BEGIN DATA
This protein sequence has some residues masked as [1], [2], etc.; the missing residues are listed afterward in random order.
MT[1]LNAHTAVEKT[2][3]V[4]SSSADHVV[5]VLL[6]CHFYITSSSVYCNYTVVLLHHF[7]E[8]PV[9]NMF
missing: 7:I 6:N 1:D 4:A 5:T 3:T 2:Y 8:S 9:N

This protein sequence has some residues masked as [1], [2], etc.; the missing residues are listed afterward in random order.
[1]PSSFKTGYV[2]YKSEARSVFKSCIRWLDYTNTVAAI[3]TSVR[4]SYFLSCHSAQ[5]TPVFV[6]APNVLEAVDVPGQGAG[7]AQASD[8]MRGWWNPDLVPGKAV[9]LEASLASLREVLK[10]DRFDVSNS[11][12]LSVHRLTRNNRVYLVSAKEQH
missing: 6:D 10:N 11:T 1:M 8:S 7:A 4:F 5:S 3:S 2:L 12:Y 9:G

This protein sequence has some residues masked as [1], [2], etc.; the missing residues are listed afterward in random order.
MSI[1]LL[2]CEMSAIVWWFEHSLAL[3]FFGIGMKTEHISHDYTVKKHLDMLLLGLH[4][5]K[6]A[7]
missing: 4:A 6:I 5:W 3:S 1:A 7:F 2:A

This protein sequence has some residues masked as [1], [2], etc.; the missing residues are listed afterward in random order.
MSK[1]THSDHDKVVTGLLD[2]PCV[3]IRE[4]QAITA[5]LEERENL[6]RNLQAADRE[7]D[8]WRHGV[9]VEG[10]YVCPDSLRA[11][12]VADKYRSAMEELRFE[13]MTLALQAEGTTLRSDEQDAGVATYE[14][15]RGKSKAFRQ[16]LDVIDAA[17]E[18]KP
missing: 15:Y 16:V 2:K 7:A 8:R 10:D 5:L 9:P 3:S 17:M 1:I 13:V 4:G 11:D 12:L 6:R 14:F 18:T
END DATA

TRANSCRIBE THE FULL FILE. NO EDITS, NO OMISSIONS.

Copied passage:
This protein sequence has some residues masked as [1], [2], etc.; the missing residues are listed afterward in random order.
MT[1]LNAHTAVEKT[2][3]V[4]SSSADHVV[5]VLL[6]CHFYITSSSVYCNYTVVLLHHF[7]E[8]PV[9]NMF
missing: 7:I 6:N 1:D 4:A 5:T 3:T 2:Y 8:S 9:N

This protein sequence has some residues masked as [1], [2], etc.; the missing residues are listed afterward in random order.
[1]PSSFKTGYV[2]YKSEARSVFKSCIRWLDYTNTVAAI[3]TSVR[4]SYFLSCHSAQ[5]TPVFV[6]APNVLEAVDVPGQGAG[7]AQASD[8]MRGWWNPDLVPGKAV[9]LEASLASLREVLK[10]DRFDVSNS[11][12]LSVHRLTRNNRVYLVSAKEQH
missing: 6:D 10:N 11:T 1:M 8:S 7:A 4:F 5:S 3:S 2:L 12:Y 9:G

This protein sequence has some residues masked as [1], [2], etc.; the missing residues are listed afterward in random order.
MSI[1]LL[2]CEMSAIVWWFEHSLAL[3]FFGIGMKTEHISHDYTVKKHLDMLLLGLH[4][5]K[6]A[7]
missing: 4:A 6:I 5:W 3:S 1:A 7:F 2:A

This protein sequence has some residues masked as [1], [2], etc.; the missing residues are listed afterward in random order.
MSK[1]THSDHDKVVTGLLD[2]PCV[3]IRE[4]QAITA[5]LEERENL[6]RNLQAADRE[7]D[8]WRHGV[9]VEG[10]YVCPDSLRA[11][12]VADKYRSAMEELRFE[13]MTLALQAEGTTLRSDEQDAGVATYE[14][15]RGKSKAFRQ[16]LDVIDAA[17]E[18]KP
missing: 15:Y 16:V 2:K 7:A 8:R 10:D 5:L 9:P 3:S 17:M 1:I 13:V 4:G 11:D 12:L 6:R 14:F 18:T